For months now, the poster for the Royal Ontario Museum’s showcase The Forbidden City stalked me. I mean, every bus shelter had a poster of it. I would see the commercials on television, people would talk about it on Canadian morning shows and every time I go to certain websites, there would be banners for the exhibit. But even the first time I saw the poster at a bus shelter across from my work I knew, I wanted to go.
At thirteen years old I moved from the small Island of Jamaica, to Canada. In Jamaica there weren’t many different cultures–or visible cultures. Sure there were the Jamaicans, and Chinese but that was about it. From time to time I would see others, tourists but not many because I lived in the country. Now imagine, a curious child, moving to a mosaic like Canada and is thrust into Russian, Sri Lankan, French, Spanish – all these cultures that are so breath-taking and intricate!
Lately, I’ve been obsessed with Asian cultures. When my birthday rolled around, I decided as a treat to me, no matter the cost, I would go and see the Forbidden City. I didn’t ask any of my friends to go because I know they weren’t into cultures as crazy as I was. On a beautiful, hot, Thursday, after meeting my friend, we’ll call her Number Tew (inside joke there) and gave her some yummy mangos my dad brought back from visiting his mom, I paid my way into the ROM and stood for a moment staring at the giant, am talking GIANT dinosaur. The guide at the entrance told me to take in the Forbidden City first then roam the rest of the museum so I headed downstairs.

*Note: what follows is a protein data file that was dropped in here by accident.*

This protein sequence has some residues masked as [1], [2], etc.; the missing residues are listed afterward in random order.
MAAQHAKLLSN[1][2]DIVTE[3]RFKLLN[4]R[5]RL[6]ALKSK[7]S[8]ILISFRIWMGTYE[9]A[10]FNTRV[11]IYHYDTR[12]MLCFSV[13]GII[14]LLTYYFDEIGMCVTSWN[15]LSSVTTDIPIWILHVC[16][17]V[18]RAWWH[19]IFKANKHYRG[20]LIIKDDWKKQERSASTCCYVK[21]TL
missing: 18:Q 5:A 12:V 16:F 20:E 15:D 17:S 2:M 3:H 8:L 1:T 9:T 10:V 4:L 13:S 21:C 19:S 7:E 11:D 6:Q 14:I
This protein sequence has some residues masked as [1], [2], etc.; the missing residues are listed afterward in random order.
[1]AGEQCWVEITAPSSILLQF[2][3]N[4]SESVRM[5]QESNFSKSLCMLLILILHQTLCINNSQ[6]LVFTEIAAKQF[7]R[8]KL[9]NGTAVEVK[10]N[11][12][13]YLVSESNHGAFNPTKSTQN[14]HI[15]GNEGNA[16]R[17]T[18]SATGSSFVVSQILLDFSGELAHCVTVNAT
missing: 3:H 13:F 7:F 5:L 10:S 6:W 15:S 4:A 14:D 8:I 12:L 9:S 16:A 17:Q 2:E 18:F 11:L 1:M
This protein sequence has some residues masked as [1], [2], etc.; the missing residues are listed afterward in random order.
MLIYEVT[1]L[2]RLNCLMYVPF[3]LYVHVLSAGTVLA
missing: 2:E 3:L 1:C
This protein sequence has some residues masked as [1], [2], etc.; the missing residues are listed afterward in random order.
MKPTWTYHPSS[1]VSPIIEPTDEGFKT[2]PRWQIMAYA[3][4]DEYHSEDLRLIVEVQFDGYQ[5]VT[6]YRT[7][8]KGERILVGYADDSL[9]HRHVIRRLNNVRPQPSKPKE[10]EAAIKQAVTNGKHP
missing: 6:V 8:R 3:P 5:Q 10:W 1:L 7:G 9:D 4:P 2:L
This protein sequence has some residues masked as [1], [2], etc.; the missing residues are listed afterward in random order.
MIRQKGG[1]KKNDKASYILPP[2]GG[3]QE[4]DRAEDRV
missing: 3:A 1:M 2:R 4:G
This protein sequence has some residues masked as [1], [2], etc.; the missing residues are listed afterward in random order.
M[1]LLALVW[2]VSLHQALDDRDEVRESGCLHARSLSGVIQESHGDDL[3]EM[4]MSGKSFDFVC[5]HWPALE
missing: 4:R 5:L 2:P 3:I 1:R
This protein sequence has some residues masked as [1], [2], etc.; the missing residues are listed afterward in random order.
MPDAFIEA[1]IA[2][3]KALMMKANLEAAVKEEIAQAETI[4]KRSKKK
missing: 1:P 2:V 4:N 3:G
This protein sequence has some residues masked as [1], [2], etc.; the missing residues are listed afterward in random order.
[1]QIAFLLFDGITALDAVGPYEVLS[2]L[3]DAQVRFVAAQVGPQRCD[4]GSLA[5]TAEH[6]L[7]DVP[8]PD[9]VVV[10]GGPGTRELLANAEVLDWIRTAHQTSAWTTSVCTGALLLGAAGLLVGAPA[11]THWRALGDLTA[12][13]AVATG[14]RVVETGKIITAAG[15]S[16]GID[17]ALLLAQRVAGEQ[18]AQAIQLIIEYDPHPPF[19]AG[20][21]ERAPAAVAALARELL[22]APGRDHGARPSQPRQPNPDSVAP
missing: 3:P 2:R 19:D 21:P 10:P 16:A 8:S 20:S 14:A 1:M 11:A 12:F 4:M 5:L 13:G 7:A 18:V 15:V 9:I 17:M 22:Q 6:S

You aren’t allowed to take pictures inside The Forbidden City, so put away those cameras people.
But this place is splendid. The exhibit was vast and covered everything from fashion to plates and vases and jewelry. There is also information on music, ritual, laws, rules. Then we sat in the section for the music history and the significance of the bells and was at peace. Why? The beautiful melodies of the bells were soft and soothing and I didn’t want to leave that area. After I circled around, reading about the Emperors and see how they dressed and lived – I stopped in the gift shop and bought a couple of things then circled back to the music area. There, I sat for half an hour, breathing, relaxing and just enjoying being amongst these things that were so many years old.
Afterward, I exited the exhibit and made my way upstairs, passed under the dinosaur’s neck and entered a whole other world of Korean, Chinese, Japanese and other cultures. There were giant Buddha, Korean pottery, Japanese Samurai war wear, coins from China, an archway, the front of a Chinese building, the Judges of Hell and their servants – and a whole replica of a village! Each piece coming with a story–a history filled with colour and life. It was as though I was walking amongst these people and living with them their lives as they went through spiritual and superstitious rituals.
Please find below, some other pictures by me at the ROM